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Why the 3-Digit Suicide Hotline Matters

More than 1 in 10 young adults report having suicidal thoughts.

by Julia Ries
February 19, 2020 | Health

For someone in crisis, calling the National Suicide Prevention Lifeline is the quickest way to connect with a counselor who can provide immediate and life-saving emotional support.

But most of us don’t know that number — 1-800-273-TALK — offhand. In an emergency, we'd need to do a quick Google search to find it. While that might not seem like a huge deal, the extra time it takes to find the Lifeline number is precious, and could be the difference between life and death.

Fortunately, though, that process is about to change. In December, the Federal Communications Commission unanimously approved a proposal for a three-digit suicide prevention number designed to ease access to life-saving emergency services.

“A recent report from FCC staff found that an easy-to-remember three-digit nationwide phone number would make it easier for those in crisis to connect to the support they need — and so, the FCC has officially begun to explore officially establishing 988 as that number,” FCC chairman Ajit Pai said in statement.

More than 1 in 10 young adults report having suicidal thoughts, a 47 percent increase from 2009, making ease of access to the Lifeline increasingly important. Though it’s predicted to be another 18 months before 988 goes live, while the FCC gets feedback from hotline agencies and hear public input, health experts and officials agree that 988 would drastically change the way people with suicidal thoughts seek help.

Ease access and reduce stigma

988 will work similarly to 911 and provide people with more immediate access to help.

“Like 911, it’s easier for folks who are in crisis to have an immediate number they can think of and go to,” said Van Hedwall, director of programs at San Francisco Suicide Prevention.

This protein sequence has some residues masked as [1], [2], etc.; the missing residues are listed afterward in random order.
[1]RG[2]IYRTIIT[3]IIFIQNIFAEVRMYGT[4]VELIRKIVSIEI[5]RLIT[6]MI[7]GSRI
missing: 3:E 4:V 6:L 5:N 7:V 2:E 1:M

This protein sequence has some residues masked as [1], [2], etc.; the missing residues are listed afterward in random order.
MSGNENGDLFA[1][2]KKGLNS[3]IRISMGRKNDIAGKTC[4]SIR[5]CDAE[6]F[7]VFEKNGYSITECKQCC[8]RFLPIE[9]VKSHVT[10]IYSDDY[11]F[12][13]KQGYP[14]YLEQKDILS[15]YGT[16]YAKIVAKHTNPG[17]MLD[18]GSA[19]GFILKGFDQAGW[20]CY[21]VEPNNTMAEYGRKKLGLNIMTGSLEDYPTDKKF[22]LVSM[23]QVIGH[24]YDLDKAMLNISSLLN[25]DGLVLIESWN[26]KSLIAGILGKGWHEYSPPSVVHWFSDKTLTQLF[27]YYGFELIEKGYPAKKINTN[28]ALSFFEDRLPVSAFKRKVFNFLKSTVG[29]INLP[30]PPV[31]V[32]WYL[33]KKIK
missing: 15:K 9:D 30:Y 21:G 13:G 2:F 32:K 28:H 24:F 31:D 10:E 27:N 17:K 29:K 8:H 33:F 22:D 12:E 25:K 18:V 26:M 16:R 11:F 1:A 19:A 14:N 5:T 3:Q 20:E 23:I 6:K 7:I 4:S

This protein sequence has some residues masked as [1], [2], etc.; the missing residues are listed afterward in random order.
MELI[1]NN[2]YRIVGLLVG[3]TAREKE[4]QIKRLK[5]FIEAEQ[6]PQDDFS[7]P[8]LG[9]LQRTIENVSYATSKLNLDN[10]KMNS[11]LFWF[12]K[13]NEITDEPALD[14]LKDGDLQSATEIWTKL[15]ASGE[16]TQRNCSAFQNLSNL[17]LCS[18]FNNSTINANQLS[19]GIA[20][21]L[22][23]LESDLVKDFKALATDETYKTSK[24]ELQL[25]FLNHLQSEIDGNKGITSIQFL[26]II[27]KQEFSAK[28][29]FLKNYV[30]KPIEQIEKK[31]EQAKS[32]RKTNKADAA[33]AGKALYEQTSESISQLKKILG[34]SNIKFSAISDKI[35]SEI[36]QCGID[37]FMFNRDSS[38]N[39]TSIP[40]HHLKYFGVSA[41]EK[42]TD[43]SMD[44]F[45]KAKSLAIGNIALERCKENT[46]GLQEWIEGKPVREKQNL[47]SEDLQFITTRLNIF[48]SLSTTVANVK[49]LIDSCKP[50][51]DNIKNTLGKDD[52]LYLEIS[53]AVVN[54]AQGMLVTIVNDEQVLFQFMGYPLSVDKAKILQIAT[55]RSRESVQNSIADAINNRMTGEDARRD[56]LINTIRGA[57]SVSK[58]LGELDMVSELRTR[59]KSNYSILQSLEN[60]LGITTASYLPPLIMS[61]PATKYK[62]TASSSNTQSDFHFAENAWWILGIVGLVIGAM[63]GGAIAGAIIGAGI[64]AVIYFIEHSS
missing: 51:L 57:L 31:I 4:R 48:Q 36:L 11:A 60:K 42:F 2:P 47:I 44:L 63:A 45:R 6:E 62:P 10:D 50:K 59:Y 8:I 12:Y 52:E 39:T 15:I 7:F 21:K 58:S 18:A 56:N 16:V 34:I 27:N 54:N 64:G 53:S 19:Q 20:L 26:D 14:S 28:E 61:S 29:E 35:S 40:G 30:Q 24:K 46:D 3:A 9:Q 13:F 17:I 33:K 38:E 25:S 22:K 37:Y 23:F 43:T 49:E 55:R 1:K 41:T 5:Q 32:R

And the sooner people connect to emergency services, the more lives will be saved.

Evidence suggests the 1-800 number has been incredibly effective. It’s reduced suicide ideation and feelings of hopelessness and improve suicide risk assessment and follow up — an impact experts believe would increase with a three-digit number.

Illustration of operators at a call center. Rewire PBS Living Suicide Prevention
A three-digit number will hopefully encourage more people in need of support to call.

“It just gives more ease to access,” Hedwall said.

In addition to reaching more people in crisis, 988 could also help reduce the stigma surrounding suicide and mental health issues.

Unfortunately, many people who struggle with mental health don’t get the help they need due to the stigma around mental illness and treatment, said Mayra Mendez, a licensed psychotherapist and program coordinator for intellectual and developmental disabilities and mental health services at Providence Saint John's Child and Family Development Center.

“Because it is easy, free and available, (988) reduces negative stigma and encourages people to reach out without fear of reprimand or being negatively labeled,” Mendez said.